The Babbitt controversy grew out of a proposal by the owner of a money-losing dog track in Hudson, Wis., and three poor Wisconsin Chippewa bands to install an off-reservation Indian gambling casino at the track.
Officials at the regional office of the Bureau of Indian Affairs in nearby Minneapolis recommended approval in the fall of 1994, prompting anti-casino forces to mount a determined campaign to defeat it in Washington.
Seeking to derail the casino application by depicting their clients as loyal Democrats, anti-casino lobbyists directly contacted President Clinton, presidential adviser Bruce Lindsey, then-deputy White House chief of staff Harold Ickes and then-DNC chairman Donald Fowler, among others.
The pro-casino forces enlisted as their lobbyist Arizona lawyer Paul Eckstein, a longtime friend, law school classmate and former campaign manager for Babbitt.
Eckstein lost the lobbying battle, and the conversation he had with Babbitt on July 14, 1995 -- the day the decision to reject the casino application was made -- is now the central reason for the independent counsel investigation because Babbitt and Eckstein have given contradictory accounts of their discussion.
In her court filing yesterday Reno said, "I conclude that there are reasonable grounds to believe that further investigation is warranted into whether Secretary Babbitt may have violated federal criminal law . . . in connection with his testimony about his conversation on July 14, 1995, with lobbyist Paul Eckstein."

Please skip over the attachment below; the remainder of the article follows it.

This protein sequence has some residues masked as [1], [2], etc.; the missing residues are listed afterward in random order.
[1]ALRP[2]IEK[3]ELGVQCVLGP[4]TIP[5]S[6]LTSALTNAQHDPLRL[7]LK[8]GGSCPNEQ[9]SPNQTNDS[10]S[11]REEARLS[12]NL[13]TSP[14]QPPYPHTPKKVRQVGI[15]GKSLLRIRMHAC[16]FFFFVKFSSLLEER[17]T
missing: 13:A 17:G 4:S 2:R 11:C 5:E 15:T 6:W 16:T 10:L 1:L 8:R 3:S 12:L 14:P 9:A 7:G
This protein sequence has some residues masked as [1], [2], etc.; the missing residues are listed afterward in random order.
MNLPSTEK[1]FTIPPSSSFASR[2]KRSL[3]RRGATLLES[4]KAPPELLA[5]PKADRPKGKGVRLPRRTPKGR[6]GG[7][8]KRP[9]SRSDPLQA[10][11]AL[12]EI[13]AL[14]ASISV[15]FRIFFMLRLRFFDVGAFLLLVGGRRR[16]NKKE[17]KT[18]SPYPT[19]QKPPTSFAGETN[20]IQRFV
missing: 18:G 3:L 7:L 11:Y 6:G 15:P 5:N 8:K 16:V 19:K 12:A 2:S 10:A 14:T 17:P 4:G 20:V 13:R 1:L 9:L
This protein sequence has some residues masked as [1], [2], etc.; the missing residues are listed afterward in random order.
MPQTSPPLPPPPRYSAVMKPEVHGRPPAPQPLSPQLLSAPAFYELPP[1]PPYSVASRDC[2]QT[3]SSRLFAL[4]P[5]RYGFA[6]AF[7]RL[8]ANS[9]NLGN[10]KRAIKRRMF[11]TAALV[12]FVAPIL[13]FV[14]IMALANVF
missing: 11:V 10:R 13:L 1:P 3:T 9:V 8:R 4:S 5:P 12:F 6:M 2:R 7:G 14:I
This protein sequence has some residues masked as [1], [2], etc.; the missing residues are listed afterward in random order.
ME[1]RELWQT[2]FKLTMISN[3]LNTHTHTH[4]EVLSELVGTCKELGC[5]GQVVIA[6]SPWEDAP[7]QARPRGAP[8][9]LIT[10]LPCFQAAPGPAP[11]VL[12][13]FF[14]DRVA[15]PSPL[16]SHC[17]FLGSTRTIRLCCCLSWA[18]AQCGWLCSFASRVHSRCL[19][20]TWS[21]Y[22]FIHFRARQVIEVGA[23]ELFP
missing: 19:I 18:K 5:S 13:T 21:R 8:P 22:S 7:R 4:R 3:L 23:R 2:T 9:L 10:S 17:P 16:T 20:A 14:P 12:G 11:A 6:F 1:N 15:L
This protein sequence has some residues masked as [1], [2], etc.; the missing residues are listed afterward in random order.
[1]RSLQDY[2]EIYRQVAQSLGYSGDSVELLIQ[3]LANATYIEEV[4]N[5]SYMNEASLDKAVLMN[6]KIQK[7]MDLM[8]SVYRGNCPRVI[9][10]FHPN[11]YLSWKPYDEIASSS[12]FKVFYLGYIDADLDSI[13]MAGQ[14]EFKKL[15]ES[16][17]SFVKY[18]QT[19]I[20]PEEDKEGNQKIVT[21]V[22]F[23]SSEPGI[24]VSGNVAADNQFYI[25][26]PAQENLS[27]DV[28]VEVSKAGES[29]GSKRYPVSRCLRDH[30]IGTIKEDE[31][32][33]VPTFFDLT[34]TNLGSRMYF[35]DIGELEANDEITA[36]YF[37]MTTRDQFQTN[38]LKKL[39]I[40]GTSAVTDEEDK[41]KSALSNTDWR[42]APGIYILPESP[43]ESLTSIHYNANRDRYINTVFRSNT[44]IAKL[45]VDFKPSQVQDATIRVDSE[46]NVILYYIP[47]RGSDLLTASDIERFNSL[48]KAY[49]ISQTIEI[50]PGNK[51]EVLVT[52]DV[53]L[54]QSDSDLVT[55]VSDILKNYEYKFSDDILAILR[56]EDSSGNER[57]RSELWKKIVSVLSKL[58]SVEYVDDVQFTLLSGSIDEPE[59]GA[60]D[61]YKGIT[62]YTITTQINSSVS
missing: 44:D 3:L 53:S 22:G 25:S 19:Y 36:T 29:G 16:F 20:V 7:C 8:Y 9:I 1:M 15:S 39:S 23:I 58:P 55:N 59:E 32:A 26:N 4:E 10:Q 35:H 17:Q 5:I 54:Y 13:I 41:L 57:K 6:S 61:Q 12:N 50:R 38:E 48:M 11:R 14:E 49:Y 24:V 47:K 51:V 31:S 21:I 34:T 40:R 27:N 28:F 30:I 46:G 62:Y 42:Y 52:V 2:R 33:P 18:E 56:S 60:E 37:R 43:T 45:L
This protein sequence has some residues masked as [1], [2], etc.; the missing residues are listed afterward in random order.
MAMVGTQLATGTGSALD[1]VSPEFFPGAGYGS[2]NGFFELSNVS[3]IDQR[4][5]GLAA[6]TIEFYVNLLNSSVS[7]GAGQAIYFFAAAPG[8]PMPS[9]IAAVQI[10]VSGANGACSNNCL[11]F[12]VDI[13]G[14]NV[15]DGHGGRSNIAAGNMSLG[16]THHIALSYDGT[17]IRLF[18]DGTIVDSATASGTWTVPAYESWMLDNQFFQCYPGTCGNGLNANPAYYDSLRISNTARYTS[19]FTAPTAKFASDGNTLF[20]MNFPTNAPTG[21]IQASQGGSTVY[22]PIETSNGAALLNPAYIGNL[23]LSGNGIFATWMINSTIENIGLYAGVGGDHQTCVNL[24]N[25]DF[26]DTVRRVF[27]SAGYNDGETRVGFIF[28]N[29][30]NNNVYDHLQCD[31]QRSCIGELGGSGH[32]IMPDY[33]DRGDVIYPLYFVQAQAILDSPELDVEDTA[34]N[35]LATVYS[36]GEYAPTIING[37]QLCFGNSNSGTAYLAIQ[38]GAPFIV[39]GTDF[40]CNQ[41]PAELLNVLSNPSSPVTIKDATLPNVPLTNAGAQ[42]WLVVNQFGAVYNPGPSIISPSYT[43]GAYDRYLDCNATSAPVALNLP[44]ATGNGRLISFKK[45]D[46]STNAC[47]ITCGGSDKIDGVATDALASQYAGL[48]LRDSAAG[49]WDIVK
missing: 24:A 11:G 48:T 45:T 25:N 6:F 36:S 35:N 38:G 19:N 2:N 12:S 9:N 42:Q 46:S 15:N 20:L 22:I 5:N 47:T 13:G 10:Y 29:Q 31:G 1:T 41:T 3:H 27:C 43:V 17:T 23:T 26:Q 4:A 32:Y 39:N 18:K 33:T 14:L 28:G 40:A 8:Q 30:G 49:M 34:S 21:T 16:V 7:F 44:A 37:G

While Reno proposed that an independent counsel should focus on determining whether Babbitt lied to Congress about the casino decision, she informed the three-judge panel, "We did not, however, attempt to resolve conclusively whether the underlying decision was criminally corrupted."
Reno suggested that the three-judge panel grant an independent counsel authority to investigate that decision "to the extent necessary to resolve the allegations that Secretary Babbitt made false statements."
In sworn statements Eckstein has said that when he asked for a delay, Babbitt told him that Ickes, then White House deputy chief of staff, had called and directed him to make a decision that day.
Babbitt, in testimony before the Senate Governmental Affairs Committee last fall, acknowledged having invoked Ickes's name at the meeting, but said he did so in an "awkward" effort to end the discussion and not because Ickes had in fact directed him to issue the decision that day.